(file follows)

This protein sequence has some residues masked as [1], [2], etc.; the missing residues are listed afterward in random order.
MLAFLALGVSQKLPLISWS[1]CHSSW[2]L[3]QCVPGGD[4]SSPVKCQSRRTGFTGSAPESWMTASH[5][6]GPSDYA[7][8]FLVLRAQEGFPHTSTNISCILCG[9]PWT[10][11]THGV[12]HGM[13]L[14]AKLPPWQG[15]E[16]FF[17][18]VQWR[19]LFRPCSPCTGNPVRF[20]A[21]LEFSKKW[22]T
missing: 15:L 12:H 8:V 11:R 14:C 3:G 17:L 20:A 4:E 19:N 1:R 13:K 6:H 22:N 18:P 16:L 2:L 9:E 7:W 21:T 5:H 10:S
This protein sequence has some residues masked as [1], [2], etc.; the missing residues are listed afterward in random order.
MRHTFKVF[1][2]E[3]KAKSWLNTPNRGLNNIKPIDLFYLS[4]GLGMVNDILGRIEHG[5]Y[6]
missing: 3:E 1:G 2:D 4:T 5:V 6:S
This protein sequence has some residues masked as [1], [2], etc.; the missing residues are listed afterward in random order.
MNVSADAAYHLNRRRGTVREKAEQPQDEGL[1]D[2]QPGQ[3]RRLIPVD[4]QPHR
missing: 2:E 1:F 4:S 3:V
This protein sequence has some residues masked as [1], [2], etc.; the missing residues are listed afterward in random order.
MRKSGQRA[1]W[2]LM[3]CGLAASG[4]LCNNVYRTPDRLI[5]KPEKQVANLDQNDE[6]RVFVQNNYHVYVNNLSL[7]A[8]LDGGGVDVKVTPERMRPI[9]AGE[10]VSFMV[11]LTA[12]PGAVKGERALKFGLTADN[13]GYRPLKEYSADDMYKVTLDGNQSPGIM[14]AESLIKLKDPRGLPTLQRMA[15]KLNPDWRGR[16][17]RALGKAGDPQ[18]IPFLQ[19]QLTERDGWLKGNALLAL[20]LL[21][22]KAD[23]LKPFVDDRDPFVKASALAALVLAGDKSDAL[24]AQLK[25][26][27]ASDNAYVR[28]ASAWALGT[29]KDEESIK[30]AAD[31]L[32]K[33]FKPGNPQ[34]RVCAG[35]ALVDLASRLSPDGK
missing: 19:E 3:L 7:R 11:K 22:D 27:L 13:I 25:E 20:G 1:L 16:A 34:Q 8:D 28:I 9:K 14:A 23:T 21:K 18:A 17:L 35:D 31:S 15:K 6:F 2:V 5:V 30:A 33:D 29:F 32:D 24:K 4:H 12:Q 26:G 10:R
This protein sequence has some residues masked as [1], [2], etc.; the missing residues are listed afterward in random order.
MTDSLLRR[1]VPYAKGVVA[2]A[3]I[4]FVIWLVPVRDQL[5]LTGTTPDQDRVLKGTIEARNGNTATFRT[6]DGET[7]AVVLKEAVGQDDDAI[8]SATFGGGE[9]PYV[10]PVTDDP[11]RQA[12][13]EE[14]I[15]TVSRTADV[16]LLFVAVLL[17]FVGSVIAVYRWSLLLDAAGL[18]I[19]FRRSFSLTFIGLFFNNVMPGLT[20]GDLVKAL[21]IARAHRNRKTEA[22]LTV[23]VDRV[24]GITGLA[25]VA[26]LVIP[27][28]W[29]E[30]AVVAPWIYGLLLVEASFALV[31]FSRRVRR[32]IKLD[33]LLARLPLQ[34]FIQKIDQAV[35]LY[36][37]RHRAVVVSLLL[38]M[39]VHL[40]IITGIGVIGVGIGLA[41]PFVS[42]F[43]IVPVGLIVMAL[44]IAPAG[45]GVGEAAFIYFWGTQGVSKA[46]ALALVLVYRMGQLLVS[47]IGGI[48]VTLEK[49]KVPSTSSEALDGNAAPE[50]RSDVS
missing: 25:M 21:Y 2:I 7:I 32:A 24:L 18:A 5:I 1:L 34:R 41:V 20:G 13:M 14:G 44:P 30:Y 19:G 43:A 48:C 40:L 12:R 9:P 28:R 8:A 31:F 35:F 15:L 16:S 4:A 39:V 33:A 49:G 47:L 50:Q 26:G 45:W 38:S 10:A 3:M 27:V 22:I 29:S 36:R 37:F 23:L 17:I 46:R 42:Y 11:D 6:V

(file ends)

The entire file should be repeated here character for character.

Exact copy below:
This protein sequence has some residues masked as [1], [2], etc.; the missing residues are listed afterward in random order.
MLAFLALGVSQKLPLISWS[1]CHSSW[2]L[3]QCVPGGD[4]SSPVKCQSRRTGFTGSAPESWMTASH[5][6]GPSDYA[7][8]FLVLRAQEGFPHTSTNISCILCG[9]PWT[10][11]THGV[12]HGM[13]L[14]AKLPPWQG[15]E[16]FF[17][18]VQWR[19]LFRPCSPCTGNPVRF[20]A[21]LEFSKKW[22]T
missing: 15:L 12:H 8:V 11:R 14:C 3:G 17:L 20:A 4:E 19:N 1:R 13:K 6:H 22:N 18:P 16:L 2:L 9:E 7:W 21:T 5:H 10:S
This protein sequence has some residues masked as [1], [2], etc.; the missing residues are listed afterward in random order.
MRHTFKVF[1][2]E[3]KAKSWLNTPNRGLNNIKPIDLFYLS[4]GLGMVNDILGRIEHG[5]Y[6]
missing: 3:E 1:G 2:D 4:T 5:V 6:S
This protein sequence has some residues masked as [1], [2], etc.; the missing residues are listed afterward in random order.
MNVSADAAYHLNRRRGTVREKAEQPQDEGL[1]D[2]QPGQ[3]RRLIPVD[4]QPHR
missing: 2:E 1:F 4:S 3:V
This protein sequence has some residues masked as [1], [2], etc.; the missing residues are listed afterward in random order.
MRKSGQRA[1]W[2]LM[3]CGLAASG[4]LCNNVYRTPDRLI[5]KPEKQVANLDQNDE[6]RVFVQNNYHVYVNNLSL[7]A[8]LDGGGVDVKVTPERMRPI[9]AGE[10]VSFMV[11]LTA[12]PGAVKGERALKFGLTADN[13]GYRPLKEYSADDMYKVTLDGNQSPGIM[14]AESLIKLKDPRGLPTLQRMA[15]KLNPDWRGR[16][17]RALGKAGDPQ[18]IPFLQ[19]QLTERDGWLKGNALLAL[20]LL[21][22]KAD[23]LKPFVDDRDPFVKASALAALVLAGDKSDAL[24]AQLK[25][26][27]ASDNAYVR[28]ASAWALGT[29]KDEESIK[30]AAD[31]L[32]K[33]FKPGNPQ[34]RVCAG[35]ALVDLASRLSPDGK
missing: 19:E 3:L 7:R 11:K 22:D 27:L 13:I 25:E 20:G 1:L 16:A 34:Q 8:D 28:I 9:K 14:A 23:T 21:K 18:A 17:L 35:D 31:S 15:K 6:F 2:V 5:V 30:A 33:D 29:F 32:D 24:K 4:H 12:Q 26:G 10:R
This protein sequence has some residues masked as [1], [2], etc.; the missing residues are listed afterward in random order.
MTDSLLRR[1]VPYAKGVVA[2]A[3]I[4]FVIWLVPVRDQL[5]LTGTTPDQDRVLKGTIEARNGNTATFRT[6]DGET[7]AVVLKEAVGQDDDAI[8]SATFGGGE[9]PYV[10]PVTDDP[11]RQA[12][13]EE[14]I[15]TVSRTADV[16]LLFVAVLL[17]FVGSVIAVYRWSLLLDAAGL[18]I[19]FRRSFSLTFIGLFFNNVMPGLT[20]GDLVKAL[21]IARAHRNRKTEA[22]LTV[23]VDRV[24]GITGLA[25]VA[26]LVIP[27][28]W[29]E[30]AVVAPWIYGLLLVEASFALV[31]FSRRVRR[32]IKLD[33]LLARLPLQ[34]FIQKIDQAV[35]LY[36][37]RHRAVVVSLLL[38]M[39]VHL[40]IITGIGVIGVGIGLA[41]PFVS[42]F[43]IVPVGLIVMAL[44]IAPAG[45]GVGEAAFIYFWGTQGVSKA[46]ALALVLVYRMGQLLVS[47]IGGI[48]VTLEK[49]KVPSTSSEALDGNAAPE[50]RSDVS
missing: 25:M 21:Y 2:I 7:I 32:A 24:L 18:A 5:I 1:L 34:R 41:V 20:G 13:M 14:G 44:P 30:Y 19:G 43:A 48:C 40:L 12:R 9:P 28:R 8:A 31:F 35:F 15:L 16:S 4:A 39:V 33:A 49:G 47:L 50:Q 26:G 45:W 38:S 10:A 3:M 27:V 22:I 29:S 36:R 37:F 23:L 17:I 46:R 42:Y 11:D 6:V